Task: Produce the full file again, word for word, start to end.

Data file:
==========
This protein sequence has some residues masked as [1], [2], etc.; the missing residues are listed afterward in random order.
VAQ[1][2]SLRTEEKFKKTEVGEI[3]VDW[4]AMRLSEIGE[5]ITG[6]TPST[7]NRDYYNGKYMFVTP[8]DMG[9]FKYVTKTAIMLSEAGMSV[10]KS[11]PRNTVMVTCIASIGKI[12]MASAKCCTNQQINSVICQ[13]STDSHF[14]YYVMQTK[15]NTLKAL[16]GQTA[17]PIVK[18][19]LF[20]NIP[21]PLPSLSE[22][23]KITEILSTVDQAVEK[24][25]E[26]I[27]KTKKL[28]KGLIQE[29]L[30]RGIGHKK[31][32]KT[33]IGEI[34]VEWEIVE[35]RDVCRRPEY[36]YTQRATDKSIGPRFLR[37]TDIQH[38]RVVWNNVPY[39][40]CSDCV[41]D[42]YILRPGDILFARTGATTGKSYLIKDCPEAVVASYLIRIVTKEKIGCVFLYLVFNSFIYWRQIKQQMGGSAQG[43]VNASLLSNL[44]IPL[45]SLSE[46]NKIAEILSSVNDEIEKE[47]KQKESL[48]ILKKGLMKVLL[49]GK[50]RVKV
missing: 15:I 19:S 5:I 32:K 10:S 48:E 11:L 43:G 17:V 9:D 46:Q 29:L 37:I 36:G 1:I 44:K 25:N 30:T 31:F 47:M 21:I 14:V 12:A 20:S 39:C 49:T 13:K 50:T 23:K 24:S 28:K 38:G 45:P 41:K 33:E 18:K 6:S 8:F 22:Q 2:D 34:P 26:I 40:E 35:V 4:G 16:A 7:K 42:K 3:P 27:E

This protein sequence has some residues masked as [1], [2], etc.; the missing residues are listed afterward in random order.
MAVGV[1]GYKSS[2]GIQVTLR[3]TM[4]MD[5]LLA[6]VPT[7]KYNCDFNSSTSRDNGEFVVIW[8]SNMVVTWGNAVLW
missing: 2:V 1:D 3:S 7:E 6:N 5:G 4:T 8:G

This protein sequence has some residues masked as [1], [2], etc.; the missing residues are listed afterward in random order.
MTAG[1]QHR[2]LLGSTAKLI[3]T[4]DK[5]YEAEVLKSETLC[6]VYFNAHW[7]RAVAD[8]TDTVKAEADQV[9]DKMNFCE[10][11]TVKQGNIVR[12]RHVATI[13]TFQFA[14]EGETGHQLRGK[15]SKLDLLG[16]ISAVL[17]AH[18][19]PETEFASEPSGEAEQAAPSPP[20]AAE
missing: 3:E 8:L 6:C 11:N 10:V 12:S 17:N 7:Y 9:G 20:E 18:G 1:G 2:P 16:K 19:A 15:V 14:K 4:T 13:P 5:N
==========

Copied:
This protein sequence has some residues masked as [1], [2], etc.; the missing residues are listed afterward in random order.
VAQ[1][2]SLRTEEKFKKTEVGEI[3]VDW[4]AMRLSEIGE[5]ITG[6]TPST[7]NRDYYNGKYMFVTP[8]DMG[9]FKYVTKTAIMLSEAGMSV[10]KS[11]PRNTVMVTCIASIGKI[12]MASAKCCTNQQINSVICQ[13]STDSHF[14]YYVMQTK[15]NTLKAL[16]GQTA[17]PIVK[18][19]LF[20]NIP[21]PLPSLSE[22][23]KITEILSTVDQAVEK[24][25]E[26]I[27]KTKKL[28]KGLIQE[29]L[30]RGIGHKK[31][32]KT[33]IGEI[34]VEWEIVE[35]RDVCRRPEY[36]YTQRATDKSIGPRFLR[37]TDIQH[38]RVVWNNVPY[39][40]CSDCV[41]D[42]YILRPGDILFARTGATTGKSYLIKDCPEAVVASYLIRIVTKEKIGCVFLYLVFNSFIYWRQIKQQMGGSAQG[43]VNASLLSNL[44]IPL[45]SLSE[46]NKIAEILSSVNDEIEKE[47]KQKESL[48]ILKKGLMKVLL[49]GK[50]RVKV
missing: 15:I 19:S 5:I 32:K 10:S 48:E 11:L 43:G 17:V 9:D 46:Q 29:L 37:I 36:G 1:I 44:K 25:N 30:T 31:F 47:M 21:I 14:V 12:A 20:S 39:C 49:T 13:K 50:T 23:K 24:S 28:K 38:G 45:P 41:K 33:E 18:K 6:S 8:F 22:Q 2:D 34:P 26:I 40:E 35:V 4:G 16:A 7:K 42:K 3:P 27:E

This protein sequence has some residues masked as [1], [2], etc.; the missing residues are listed afterward in random order.
MAVGV[1]GYKSS[2]GIQVTLR[3]TM[4]MD[5]LLA[6]VPT[7]KYNCDFNSSTSRDNGEFVVIW[8]SNMVVTWGNAVLW
missing: 2:V 1:D 3:S 7:E 6:N 5:G 4:T 8:G

This protein sequence has some residues masked as [1], [2], etc.; the missing residues are listed afterward in random order.
MTAG[1]QHR[2]LLGSTAKLI[3]T[4]DK[5]YEAEVLKSETLC[6]VYFNAHW[7]RAVAD[8]TDTVKAEADQV[9]DKMNFCE[10][11]TVKQGNIVR[12]RHVATI[13]TFQFA[14]EGETGHQLRGK[15]SKLDLLG[16]ISAVL[17]AH[18][19]PETEFASEPSGEAEQAAPSPP[20]AAE
missing: 3:E 8:L 6:C 11:N 10:V 12:S 17:N 7:Y 9:G 20:E 18:G 1:G 2:P 16:K 19:A 15:V 14:K 4:T 13:P 5:N